Of course, the reason of the rule is that the statute (Interstate Commerce Act, 49 USCA ยง 1 et seq.) authorizes the Commission to order increase in intrastate rates which discriminate against interstate commerce, only when the discrimination is unjust; and it is unjust only when (1) said rates fail to produce a due share of the total revenues from both interstate commerce and intrastate commerce which are necessary to discharge their common obligation to provide an adequate nation-wide system of transportation, and (2) the increase will likely produce more revenue to apply to the deficiency.

It follows that, if increase is not likely to produce more revenue, its authorization is an idle, unjustifiable, and illegal exercise of the Commission's power. For to that beneficial end alone, and not for its own sake, is the power conferred upon the Commission.

Primarily, intrastate rates are within state control, and whenever, as here, the Commission assumes to exercise authority over them, the "justification" as aforesaid, it is emphasized in the Florida Case, "must clearly appear." The statute provides that, in exercise of its authority, the Commission shall report in writing, but only when damages are awarded does it stipulate findings shall be included. Title 49, section 14, USCA.

In all other investigations, if justification otherwise clearly appears, formal and precise findings are not necessary. Manufacturers' Ry. Co. v. U. S., 246 U.S. 457, 487, 38 S. Ct. 383, 62 L. Ed. 831.

We are of opinion that the reports of the Commission contain all essential findings of fact to justify its order, however colloquially expressed.

It was confronted by an emergency, the gravity of which could hardly be exaggerated, and which time has but intensified, necessitating increased revenues for the railroads to avoid impairment of an adequate transportation system and service, and incidentally to afford a contributing influence to escape evils of magnitude which threatened, not the railroads alone, but the nation as a whole.

Positive forecasts were not only unnecessary but impossible, as time has abundantly proven.

By reason of the presumption of regularity in official duty theretofore performed, it is to be assumed, even as it is unquestioned, that at the time of interstate increase ordered interstate rates and intrastate rates were in just relationship, a harmonious whole, each contributing its fair proportion of total revenues in discharge of their common obligation to adequately maintain the railroads and service in common used by interstate and intrastate commerce.

Increase interstate destroyed this status, resulted in discrimination against interstate commerce, and obviously, if like increase intrastate to restore the former status would produce more revenue, the discrimination was unjust and thus to be removed. Wisconsin State Rate Case, 257 U.S. 563, 42 S. Ct. 232, 66 L. Ed. 371, 22 A. L. R. 1086.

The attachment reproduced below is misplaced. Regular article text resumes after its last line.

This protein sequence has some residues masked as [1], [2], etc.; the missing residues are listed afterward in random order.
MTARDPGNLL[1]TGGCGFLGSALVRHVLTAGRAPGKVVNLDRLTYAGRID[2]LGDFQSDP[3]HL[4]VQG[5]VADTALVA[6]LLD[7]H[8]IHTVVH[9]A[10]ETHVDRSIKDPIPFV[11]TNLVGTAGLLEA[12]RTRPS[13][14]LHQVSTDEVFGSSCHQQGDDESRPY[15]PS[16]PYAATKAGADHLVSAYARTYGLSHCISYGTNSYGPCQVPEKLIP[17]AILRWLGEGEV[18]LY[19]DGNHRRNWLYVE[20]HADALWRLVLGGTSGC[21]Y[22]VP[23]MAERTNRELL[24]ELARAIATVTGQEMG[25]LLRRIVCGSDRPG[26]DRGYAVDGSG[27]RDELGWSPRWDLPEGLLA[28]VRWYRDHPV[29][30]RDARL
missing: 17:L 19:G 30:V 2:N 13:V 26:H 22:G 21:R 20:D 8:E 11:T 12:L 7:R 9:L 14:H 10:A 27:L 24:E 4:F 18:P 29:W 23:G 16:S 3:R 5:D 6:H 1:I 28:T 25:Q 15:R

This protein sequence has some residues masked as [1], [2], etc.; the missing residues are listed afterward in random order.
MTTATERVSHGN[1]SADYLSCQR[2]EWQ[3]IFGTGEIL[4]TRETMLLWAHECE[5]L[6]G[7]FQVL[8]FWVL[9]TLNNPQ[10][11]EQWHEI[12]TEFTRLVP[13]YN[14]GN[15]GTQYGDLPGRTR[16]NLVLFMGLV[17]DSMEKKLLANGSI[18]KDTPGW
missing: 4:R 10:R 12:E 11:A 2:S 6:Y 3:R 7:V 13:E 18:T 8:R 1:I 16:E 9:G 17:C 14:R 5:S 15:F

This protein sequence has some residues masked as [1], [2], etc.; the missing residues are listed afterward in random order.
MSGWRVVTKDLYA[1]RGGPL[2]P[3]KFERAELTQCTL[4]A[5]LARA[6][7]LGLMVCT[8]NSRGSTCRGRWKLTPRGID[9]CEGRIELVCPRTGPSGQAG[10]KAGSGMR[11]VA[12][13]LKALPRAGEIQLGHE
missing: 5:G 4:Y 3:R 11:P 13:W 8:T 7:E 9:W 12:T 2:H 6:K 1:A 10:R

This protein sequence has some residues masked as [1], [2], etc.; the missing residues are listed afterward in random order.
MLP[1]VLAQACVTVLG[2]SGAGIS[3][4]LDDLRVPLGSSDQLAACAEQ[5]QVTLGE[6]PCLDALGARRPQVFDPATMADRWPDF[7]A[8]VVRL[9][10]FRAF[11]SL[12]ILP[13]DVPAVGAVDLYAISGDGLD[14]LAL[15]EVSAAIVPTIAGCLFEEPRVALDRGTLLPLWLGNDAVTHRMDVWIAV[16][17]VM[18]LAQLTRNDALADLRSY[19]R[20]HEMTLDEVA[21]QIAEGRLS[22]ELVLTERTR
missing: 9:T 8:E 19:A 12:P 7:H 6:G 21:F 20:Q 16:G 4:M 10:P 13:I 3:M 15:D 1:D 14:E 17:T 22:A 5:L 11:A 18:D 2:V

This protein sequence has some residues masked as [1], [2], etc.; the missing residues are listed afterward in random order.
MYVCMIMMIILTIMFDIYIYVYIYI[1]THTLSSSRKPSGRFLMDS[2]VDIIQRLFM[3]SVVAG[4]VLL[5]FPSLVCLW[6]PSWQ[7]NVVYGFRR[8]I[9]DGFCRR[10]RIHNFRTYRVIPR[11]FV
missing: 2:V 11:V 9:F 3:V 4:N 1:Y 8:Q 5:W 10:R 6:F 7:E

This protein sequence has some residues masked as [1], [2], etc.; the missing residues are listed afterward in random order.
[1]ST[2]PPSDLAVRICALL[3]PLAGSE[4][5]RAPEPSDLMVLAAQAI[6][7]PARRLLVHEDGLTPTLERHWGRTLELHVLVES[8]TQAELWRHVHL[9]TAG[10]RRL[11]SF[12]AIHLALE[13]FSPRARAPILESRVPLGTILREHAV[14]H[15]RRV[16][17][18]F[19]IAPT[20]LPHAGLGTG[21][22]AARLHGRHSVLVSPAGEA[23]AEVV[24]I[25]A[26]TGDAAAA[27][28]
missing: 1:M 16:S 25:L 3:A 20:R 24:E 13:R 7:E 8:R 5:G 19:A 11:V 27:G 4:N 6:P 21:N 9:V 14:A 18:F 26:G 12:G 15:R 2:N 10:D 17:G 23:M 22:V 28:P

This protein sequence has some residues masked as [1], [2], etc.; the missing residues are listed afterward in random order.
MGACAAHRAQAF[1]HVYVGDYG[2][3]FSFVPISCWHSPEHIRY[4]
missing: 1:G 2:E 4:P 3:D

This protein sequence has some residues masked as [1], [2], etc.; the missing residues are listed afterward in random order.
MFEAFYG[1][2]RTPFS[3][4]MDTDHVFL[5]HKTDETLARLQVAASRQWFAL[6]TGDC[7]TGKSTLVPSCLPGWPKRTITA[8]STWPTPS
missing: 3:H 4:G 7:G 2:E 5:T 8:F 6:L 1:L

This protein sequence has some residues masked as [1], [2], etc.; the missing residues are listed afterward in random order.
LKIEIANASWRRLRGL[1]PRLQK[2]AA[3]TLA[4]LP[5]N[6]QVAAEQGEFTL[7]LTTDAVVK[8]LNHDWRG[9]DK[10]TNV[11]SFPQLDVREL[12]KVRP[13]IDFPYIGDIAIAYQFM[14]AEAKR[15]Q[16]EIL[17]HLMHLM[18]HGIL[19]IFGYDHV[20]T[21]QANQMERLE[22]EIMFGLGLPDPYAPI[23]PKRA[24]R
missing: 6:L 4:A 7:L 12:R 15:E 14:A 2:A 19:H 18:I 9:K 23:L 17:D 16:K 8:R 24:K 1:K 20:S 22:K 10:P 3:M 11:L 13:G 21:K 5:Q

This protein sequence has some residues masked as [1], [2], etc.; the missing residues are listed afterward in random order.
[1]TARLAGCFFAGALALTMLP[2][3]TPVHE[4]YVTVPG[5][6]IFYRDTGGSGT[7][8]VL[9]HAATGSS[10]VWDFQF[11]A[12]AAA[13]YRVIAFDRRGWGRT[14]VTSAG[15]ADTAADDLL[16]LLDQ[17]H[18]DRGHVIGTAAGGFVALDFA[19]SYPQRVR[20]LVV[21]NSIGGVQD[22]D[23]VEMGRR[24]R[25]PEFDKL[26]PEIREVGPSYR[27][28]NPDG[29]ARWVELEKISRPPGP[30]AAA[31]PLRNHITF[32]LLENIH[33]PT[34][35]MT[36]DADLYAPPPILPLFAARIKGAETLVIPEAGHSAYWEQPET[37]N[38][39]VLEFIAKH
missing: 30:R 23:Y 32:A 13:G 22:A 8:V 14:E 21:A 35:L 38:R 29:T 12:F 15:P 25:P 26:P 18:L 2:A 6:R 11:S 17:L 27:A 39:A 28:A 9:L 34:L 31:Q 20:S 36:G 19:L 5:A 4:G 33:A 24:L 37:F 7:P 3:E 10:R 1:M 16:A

In the earlier proceeding No. 103, in which plaintiffs were represented, and to *451 which No. 25135 is supplementary, the Commission found that the increase in interstate rates did not exceed the bounds of maximum reasonable rates, and that applied interstate and intrastate would produce between $100,000,000 and $125,000,000 per year. Recognizing, however, the hazard of the times, the fallacy of prophecy, that not it but the carriers' officers were managers of operations, it authorized the latter to apply and discontinue any increase as experience advised.

In that, in effect fixing both maximum and minimum rates as the statute authorizes, it is believed the order is within the Commission's discretion.

Its effect is to permit the carrier to do what and more quickly the Commission on application might do by virtue of the saving clause. And there is no evidence that in revenues the increase has not vindicated the propriety of the order.

Moreover, examination of the evidence without conflict and upon which issue is joined clearly makes to appear that the increase in intrastate rates will likely increase revenues. If in particular instances decrease in revenue will follow, as one shipper testifies will be its case, the saving clause affords relief.

Still further in their complaint the plaintiffs allege that the increase will compel intrastate shippers to their damage to pay railroads in excess of $150,000 more than otherwise, without suggestion they can escape it by other means than the relief they pray herein an implied admission revenues will increase.

In respect to reasonableness, the increased rates expressly found reasonable interstate, like increase to restore former relationship prima facie is reasonable, intrastate.

It appears that in a like case involving the increase intrastate in Louisiana, the court held the order invalid, for that it did "not believe the Interstate Commerce Commission can by allowing a general increase in interstate rates compel the State Commission to allow the same increases on intrastate traffic in the absence of the essential finding that the resulting rates would be reasonable or that for the future they will increase the carriers' revenue." Louisiana et al. v. U. S. et al., 2 F. Supp. 545.

But, to say the least, it not appearing that the evidence before the court disclosed increase in revenue was likely, nor that the plaintiffs admitted increase was likely, the action there is not a precedent here.

Decree for defendants and interveners.

All concur.